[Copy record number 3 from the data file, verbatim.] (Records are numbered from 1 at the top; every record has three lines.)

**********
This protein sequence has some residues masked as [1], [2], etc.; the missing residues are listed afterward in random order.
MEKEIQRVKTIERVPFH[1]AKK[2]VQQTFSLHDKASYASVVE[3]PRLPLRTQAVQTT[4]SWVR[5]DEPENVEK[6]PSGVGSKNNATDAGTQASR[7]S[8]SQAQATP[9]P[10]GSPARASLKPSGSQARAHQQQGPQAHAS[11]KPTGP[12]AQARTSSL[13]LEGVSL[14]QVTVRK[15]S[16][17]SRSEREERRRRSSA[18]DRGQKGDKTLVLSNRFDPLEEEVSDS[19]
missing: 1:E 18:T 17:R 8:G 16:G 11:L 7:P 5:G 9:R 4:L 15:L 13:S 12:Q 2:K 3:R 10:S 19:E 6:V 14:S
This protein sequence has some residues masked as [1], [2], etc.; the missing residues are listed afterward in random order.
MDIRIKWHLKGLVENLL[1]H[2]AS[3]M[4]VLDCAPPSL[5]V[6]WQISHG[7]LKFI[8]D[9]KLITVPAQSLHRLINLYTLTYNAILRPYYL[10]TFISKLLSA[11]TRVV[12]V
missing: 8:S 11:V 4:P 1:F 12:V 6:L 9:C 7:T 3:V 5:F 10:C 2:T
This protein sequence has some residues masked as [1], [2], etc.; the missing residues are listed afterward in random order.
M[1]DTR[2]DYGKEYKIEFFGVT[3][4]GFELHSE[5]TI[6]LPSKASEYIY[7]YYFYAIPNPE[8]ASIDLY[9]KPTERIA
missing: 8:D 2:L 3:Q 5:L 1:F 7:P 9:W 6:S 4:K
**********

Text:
This protein sequence has some residues masked as [1], [2], etc.; the missing residues are listed afterward in random order.
M[1]DTR[2]DYGKEYKIEFFGVT[3][4]GFELHSE[5]TI[6]LPSKASEYIY[7]YYFYAIPNPE[8]ASIDLY[9]KPTERIA
missing: 8:D 2:L 3:Q 5:L 1:F 7:P 9:W 6:S 4:K